The long list of corporations and organizations “woke”-en by the Black Lives Matter/”systemic racism” narrative – but that blind themselves to China’s human rights abuses and therefore do business with the communists there – continues to grow.
The rush to virtue-signal for BLM already seemed to include almost every major corporation following the deaths of George Floyd, Breonna Taylor and Jacob Blake, in their confrontations with police. Even Chick-fil-A’s CEO projected his own white guilt onto fellow evangelical Christians, calling for them to “repent.” Yet tears for those under the boot of the ChiComs are largely missing.
Now we’ve got a major corporation – Disney – who worked closely with the local Chinese government agencies that are running re-education camps that imprison Uighurs, a Muslim-minority group. The BBC reported on Monday that the current release of the live-action “Mulan” was filmed in Xinjiang, where as many as 1 million Uighurs are detained.
The movie’s final credits thank several agencies in Xinjiang and in its city of Turpan, including its public security bureau, which runs the internment camps. One human rights activist, Shawn Zhang, tweeted that film crews could have passed by at least 7 of the camps between the Turpan airport and the location where they filmed.
It seems unlikely those involved with “Mulan” wouldn’t have known. According to reports, both the advance team and director Niki Caro visited the area before shooting started. The brutal campaign against the Uighers – which besides the camps reportedly included forced sterilizations, abortions, and broad surveillance – began in 2017, well before production began in early 2018.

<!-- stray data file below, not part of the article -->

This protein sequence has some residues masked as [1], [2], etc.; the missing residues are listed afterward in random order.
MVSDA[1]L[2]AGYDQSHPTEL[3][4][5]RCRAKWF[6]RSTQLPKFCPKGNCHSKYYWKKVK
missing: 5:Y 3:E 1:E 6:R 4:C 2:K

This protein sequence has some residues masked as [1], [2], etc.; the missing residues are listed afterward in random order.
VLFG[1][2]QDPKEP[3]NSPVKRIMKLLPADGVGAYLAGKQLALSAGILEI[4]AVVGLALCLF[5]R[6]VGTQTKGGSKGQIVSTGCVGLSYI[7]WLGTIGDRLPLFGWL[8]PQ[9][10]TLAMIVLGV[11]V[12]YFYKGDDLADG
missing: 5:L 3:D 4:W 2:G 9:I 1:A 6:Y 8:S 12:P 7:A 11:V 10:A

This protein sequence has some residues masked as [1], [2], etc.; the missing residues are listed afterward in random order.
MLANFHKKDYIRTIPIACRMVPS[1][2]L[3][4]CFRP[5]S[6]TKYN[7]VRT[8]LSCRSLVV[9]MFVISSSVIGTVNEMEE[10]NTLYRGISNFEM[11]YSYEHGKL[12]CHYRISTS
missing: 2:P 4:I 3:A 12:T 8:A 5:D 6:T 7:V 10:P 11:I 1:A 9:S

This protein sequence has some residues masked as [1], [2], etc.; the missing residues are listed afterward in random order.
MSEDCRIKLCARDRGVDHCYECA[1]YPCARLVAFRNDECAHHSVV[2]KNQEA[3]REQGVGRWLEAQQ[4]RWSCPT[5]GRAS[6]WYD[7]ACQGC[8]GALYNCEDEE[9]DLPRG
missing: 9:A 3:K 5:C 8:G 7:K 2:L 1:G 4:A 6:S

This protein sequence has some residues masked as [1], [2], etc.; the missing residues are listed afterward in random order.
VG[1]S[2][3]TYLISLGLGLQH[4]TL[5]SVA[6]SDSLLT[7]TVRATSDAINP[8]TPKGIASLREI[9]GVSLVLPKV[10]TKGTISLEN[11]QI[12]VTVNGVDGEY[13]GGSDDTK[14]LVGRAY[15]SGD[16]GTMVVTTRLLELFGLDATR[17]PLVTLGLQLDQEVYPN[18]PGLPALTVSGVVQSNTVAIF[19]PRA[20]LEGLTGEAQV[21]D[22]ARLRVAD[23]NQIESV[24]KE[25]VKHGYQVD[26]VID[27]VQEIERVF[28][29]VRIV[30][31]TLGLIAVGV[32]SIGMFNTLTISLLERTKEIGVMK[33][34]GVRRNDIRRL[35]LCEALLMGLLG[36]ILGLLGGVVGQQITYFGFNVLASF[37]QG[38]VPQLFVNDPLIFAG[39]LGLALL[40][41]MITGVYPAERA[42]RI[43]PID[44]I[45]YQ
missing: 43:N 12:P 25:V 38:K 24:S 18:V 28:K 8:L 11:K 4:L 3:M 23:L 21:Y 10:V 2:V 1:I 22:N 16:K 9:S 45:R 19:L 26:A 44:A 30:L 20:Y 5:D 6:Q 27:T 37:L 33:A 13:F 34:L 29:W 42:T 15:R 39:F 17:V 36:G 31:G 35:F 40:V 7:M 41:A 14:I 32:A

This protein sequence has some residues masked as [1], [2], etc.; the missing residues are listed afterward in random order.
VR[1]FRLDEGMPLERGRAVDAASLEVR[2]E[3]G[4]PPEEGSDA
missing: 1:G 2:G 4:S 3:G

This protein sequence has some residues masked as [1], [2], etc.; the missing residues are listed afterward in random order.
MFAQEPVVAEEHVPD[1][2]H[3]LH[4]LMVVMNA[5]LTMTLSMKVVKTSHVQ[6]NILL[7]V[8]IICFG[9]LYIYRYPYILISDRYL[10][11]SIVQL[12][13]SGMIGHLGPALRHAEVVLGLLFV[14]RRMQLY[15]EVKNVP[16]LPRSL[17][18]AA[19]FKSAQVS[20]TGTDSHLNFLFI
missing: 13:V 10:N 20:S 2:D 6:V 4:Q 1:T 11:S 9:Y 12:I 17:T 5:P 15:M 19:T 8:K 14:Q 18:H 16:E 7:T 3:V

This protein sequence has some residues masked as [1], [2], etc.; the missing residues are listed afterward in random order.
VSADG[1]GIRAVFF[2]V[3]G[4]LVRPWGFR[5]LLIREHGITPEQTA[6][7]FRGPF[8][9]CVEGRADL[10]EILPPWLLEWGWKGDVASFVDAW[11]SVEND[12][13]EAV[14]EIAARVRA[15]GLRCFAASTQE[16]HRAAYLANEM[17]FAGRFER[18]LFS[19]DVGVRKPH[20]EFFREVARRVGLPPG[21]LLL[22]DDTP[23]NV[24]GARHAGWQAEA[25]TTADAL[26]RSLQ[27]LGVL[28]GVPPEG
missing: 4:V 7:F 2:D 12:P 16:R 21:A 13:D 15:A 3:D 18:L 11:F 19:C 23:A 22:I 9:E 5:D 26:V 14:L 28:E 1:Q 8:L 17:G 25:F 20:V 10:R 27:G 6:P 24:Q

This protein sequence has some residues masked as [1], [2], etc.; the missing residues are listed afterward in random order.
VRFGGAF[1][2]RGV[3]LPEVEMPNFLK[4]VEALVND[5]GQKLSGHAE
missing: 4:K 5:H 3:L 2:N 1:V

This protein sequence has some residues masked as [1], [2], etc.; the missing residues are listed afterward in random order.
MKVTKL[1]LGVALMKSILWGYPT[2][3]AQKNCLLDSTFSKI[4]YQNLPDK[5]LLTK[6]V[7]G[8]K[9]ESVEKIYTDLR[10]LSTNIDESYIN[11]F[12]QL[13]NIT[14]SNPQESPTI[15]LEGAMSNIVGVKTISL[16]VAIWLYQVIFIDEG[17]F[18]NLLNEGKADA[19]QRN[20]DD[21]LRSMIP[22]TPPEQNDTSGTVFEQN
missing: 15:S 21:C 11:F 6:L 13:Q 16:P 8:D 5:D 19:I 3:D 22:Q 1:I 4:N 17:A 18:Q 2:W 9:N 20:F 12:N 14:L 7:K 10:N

And even if the Disney team could have made it all the way through its activities in Xinjiang without noticing their surroundings or hearing about the atrocities, executives should have known enough by wrap-up time to know not to “thank” the Uighurs’ prison management team.
According to NLPC Chairman Peter Flaherty, “Disney is saying Uighur lives don’t matter. Disney is worried about slavery in the United States that ended 155 years ago but is complicit in the slavery that exists right now in Xianjing.”
Flaherty continued, “Corporate executives have joined in the Left’s trashing of American history, a history that has allowed for the freedom, rule of law and property rights that have made them rich.
Mulan shows just shows how insincere corporate executives are about human rights. They want to bombard us with messages about how unjust this country is, but when confronted with what’s happening in China, and their own involvement in it, they have no answer.”
Unfortunately Mulan isn’t an isolated instance. Disney, and Hollywood overall, are desperate to maintain friendly relations with Beijing and retain the mass revenues that the Chinese movie audiences deliver. As syndicated columnist Rich Lowry outlined earlier this week, the industry has kowtowed to the country’s communist censors – removing any and all negative references about the nation and its government – to preserve its access to the market.
“Since Beijing can delay the release date of a movie or demand that scenes be reshot, and studios don’t want to deal with the uncertainty, Hollywood preemptively accedes to Beijing’s wishes,” Lowry explained.